Volkswagen Shares Slide After Prosecutors Search Audi Group Offices in Emissions Probe
- Author: Eleanor Harrison Mar 16, 2017,
Mar 16, 2017, 0:21
German prosecutors raided Audi office sites across the country on Wednesday as part of the investigation into the emissions cheating scandal that has plagued parent company Volkswagen since 2015.
Audi parent Volkswagen admitted in late 2015 to installing so-called "defeat devices" into 11 million diesel vehicles worldwide, created to reduce emissions of harmful nitrogen oxides when engines were undergoing regulatory tests.
"The execution of the search warrants is meant to clarify which persons were involved in the use of the relevant technology and, where applicable, were involved in providing inaccurate information to third parties", Heidenreich said in a statement.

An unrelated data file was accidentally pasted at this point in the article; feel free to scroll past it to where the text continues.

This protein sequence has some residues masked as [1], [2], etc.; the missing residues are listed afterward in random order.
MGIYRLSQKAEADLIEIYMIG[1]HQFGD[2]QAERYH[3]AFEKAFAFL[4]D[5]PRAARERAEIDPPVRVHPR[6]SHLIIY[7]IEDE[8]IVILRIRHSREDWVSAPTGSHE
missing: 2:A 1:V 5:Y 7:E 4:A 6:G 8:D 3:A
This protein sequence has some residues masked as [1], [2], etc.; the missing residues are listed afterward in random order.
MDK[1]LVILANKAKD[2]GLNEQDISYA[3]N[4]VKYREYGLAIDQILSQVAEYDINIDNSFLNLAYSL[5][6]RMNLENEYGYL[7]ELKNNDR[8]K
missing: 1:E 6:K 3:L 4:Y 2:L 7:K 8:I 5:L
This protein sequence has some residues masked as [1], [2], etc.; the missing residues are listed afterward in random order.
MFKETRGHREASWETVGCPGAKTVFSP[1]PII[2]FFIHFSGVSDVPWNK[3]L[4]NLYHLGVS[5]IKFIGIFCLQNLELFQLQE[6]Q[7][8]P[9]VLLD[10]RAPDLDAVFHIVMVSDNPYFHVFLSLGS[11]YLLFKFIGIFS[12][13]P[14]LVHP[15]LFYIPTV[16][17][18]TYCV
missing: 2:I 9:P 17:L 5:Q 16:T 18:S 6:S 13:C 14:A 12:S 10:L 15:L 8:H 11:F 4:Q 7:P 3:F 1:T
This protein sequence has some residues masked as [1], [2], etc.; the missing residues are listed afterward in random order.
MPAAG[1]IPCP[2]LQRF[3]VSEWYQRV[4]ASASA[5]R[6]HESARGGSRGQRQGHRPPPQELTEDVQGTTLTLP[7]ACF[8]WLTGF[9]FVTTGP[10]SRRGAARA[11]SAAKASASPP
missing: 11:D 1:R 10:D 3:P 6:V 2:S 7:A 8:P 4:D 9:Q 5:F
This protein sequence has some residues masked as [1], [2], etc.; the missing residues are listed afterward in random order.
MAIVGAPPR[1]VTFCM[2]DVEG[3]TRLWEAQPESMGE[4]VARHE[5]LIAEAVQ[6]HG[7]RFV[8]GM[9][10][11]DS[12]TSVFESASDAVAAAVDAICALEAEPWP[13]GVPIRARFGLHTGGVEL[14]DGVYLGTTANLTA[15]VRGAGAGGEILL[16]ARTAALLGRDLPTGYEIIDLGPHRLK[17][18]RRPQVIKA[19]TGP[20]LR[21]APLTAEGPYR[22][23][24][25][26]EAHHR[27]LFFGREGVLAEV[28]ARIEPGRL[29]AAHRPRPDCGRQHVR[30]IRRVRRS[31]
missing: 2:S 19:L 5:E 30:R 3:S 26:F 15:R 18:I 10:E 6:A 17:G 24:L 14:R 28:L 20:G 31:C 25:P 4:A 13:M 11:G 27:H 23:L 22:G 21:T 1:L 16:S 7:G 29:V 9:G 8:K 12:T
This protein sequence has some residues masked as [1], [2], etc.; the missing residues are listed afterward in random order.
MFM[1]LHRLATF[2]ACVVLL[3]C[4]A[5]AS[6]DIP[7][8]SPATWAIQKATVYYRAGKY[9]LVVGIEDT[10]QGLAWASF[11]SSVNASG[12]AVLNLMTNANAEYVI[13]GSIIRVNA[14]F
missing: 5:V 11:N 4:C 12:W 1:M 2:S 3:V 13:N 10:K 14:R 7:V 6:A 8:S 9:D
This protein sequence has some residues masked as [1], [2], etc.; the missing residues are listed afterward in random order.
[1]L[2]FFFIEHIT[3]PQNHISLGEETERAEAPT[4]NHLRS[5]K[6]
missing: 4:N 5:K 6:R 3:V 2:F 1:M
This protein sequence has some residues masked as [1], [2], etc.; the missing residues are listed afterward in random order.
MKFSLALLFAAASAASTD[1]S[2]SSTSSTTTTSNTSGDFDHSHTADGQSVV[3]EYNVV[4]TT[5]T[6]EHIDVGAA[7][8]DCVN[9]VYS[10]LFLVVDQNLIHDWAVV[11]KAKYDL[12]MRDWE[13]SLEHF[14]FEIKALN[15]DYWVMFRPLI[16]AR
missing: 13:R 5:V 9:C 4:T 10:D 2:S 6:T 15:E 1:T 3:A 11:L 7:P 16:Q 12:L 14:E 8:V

VW's Wolfsburg headquarters were searched, along with Audi's Ingolstadt and Neckarsulm factories and six other unspecified sites, the group said.
Munich prosecutors searched the Audi offices in the southern state of Bavaria shortly before the auto group's chief Rupert Stadler presided over the premium carmaker's annual press conference, a company spokesman said.
The US government and VW have agreed on a so-called statement of facts recently, including accusations that Audi engineers designed a 3.0 liter diesel engine for the American market equipped with a so-called defeat device created to mislead authorities and customers on emissions.
"There is suspicion that devices were built into these vehicles to manipulate emissions readings and conform to U.S. emissions limits, without..."
The engine is said to be used in several auto models of VW, Audi as well as Porsche.
Stadler, who has been criticized for how he handled the emissions scandal, said on Wednesday that he continues to demand the VW board's full support.
Audi's 2016 results showed a 37 percent plunge in operating profit to 3.1 billion euros, causing the return on sales to fall to 5.1 percent from 8.3 percent in 2015, below a target range of 8 percent to 10 percent.
Two top engineers at Audi stepped down in the space of a year over the scandal, most recently head of technical development Stefan Knirsch in September.